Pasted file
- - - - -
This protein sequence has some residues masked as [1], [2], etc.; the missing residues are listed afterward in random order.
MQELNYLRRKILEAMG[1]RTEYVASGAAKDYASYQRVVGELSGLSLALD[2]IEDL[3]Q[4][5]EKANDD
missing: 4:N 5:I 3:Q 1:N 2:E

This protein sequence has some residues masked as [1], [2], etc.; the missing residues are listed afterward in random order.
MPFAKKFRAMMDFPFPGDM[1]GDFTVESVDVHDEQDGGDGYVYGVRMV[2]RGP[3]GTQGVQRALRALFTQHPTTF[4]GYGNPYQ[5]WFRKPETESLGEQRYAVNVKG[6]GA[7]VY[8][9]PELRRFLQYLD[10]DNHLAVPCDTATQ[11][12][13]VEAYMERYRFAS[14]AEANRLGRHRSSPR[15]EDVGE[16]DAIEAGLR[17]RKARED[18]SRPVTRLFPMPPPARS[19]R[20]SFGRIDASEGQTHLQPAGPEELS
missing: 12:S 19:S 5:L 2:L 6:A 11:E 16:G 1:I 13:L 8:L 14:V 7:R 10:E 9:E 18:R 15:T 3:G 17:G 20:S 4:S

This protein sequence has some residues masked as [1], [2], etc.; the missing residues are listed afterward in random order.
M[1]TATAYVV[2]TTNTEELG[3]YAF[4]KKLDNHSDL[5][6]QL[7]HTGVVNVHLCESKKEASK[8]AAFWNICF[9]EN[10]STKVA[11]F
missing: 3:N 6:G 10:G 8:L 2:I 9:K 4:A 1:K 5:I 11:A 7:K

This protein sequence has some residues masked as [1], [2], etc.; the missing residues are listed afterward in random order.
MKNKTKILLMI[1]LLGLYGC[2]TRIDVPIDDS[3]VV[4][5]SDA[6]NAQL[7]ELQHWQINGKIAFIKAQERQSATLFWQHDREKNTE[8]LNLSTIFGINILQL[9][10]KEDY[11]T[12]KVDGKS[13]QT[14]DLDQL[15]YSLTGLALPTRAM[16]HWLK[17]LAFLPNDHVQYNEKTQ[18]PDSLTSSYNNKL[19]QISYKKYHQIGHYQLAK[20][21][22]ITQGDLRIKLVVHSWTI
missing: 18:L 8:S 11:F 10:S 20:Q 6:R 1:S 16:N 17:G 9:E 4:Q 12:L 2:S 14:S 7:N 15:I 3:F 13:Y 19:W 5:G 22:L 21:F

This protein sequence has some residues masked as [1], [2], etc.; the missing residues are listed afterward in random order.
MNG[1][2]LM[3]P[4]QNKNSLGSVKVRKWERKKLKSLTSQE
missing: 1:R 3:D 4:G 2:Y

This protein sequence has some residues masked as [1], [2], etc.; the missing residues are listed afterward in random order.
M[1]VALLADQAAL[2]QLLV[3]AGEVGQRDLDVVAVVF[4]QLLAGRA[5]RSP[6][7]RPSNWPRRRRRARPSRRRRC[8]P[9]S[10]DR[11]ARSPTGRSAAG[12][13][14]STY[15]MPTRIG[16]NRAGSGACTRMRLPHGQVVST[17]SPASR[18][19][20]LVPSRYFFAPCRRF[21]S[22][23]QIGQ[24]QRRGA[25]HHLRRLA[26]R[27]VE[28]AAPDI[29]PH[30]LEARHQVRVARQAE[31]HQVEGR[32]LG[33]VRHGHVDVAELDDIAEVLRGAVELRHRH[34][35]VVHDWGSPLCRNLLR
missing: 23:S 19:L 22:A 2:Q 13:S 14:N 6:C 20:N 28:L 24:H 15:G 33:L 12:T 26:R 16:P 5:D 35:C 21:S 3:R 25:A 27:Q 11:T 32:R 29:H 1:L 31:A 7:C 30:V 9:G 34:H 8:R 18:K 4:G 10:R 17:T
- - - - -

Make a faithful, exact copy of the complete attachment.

This protein sequence has some residues masked as [1], [2], etc.; the missing residues are listed afterward in random order.
MQELNYLRRKILEAMG[1]RTEYVASGAAKDYASYQRVVGELSGLSLALD[2]IEDL[3]Q[4][5]EKANDD
missing: 4:N 5:I 3:Q 1:N 2:E

This protein sequence has some residues masked as [1], [2], etc.; the missing residues are listed afterward in random order.
MPFAKKFRAMMDFPFPGDM[1]GDFTVESVDVHDEQDGGDGYVYGVRMV[2]RGP[3]GTQGVQRALRALFTQHPTTF[4]GYGNPYQ[5]WFRKPETESLGEQRYAVNVKG[6]GA[7]VY[8][9]PELRRFLQYLD[10]DNHLAVPCDTATQ[11][12][13]VEAYMERYRFAS[14]AEANRLGRHRSSPR[15]EDVGE[16]DAIEAGLR[17]RKARED[18]SRPVTRLFPMPPPARS[19]R[20]SFGRIDASEGQTHLQPAGPEELS
missing: 12:S 19:S 5:L 2:L 6:A 11:E 16:G 1:I 13:L 8:L 14:V 7:R 10:E 9:E 18:R 15:T 3:G 17:G 20:S 4:S

This protein sequence has some residues masked as [1], [2], etc.; the missing residues are listed afterward in random order.
M[1]TATAYVV[2]TTNTEELG[3]YAF[4]KKLDNHSDL[5][6]QL[7]HTGVVNVHLCESKKEASK[8]AAFWNICF[9]EN[10]STKVA[11]F
missing: 3:N 6:G 10:G 8:L 2:I 9:K 4:A 1:K 5:I 11:A 7:K

This protein sequence has some residues masked as [1], [2], etc.; the missing residues are listed afterward in random order.
MKNKTKILLMI[1]LLGLYGC[2]TRIDVPIDDS[3]VV[4][5]SDA[6]NAQL[7]ELQHWQINGKIAFIKAQERQSATLFWQHDREKNTE[8]LNLSTIFGINILQL[9][10]KEDY[11]T[12]KVDGKS[13]QT[14]DLDQL[15]YSLTGLALPTRAM[16]HWLK[17]LAFLPNDHVQYNEKTQ[18]PDSLTSSYNNKL[19]QISYKKYHQIGHYQLAK[20][21][22]ITQGDLRIKLVVHSWTI
missing: 18:L 8:S 11:F 10:S 20:Q 6:R 1:S 16:N 17:G 9:E 4:Q 12:L 2:S 14:S 7:N 15:I 3:F 13:Y 19:W 5:G 22:L 21:F

This protein sequence has some residues masked as [1], [2], etc.; the missing residues are listed afterward in random order.
MNG[1][2]LM[3]P[4]QNKNSLGSVKVRKWERKKLKSLTSQE
missing: 1:R 3:D 4:G 2:Y

This protein sequence has some residues masked as [1], [2], etc.; the missing residues are listed afterward in random order.
M[1]VALLADQAAL[2]QLLV[3]AGEVGQRDLDVVAVVF[4]QLLAGRA[5]RSP[6][7]RPSNWPRRRRRARPSRRRRC[8]P[9]S[10]DR[11]ARSPTGRSAAG[12][13][14]STY[15]MPTRIG[16]NRAGSGACTRMRLPHGQVVST[17]SPASR[18][19][20]LVPSRYFFAPCRRF[21]S[22][23]QIGQ[24]QRRGA[25]HHLRRLA[26]R[27]VE[28]AAPDI[29]PH[30]LEARHQVRVARQAE[31]HQVEGR[32]LG[33]VRHGHVDVAELDDIAEVLRGAVELRHRH[34][35]VVHDWGSPLCRNLLR
missing: 23:S 19:L 22:A 2:Q 13:S 14:N 6:C 20:N 28:L 24:H 15:G 33:L 12:T 26:R 16:P 5:D 35:C 21:S 3:R 25:A 27:Q 11:T 32:R 29:H 1:L 31:A 7:C 30:V 9:G 34:H 8:R 18:K 4:G 10:R 17:T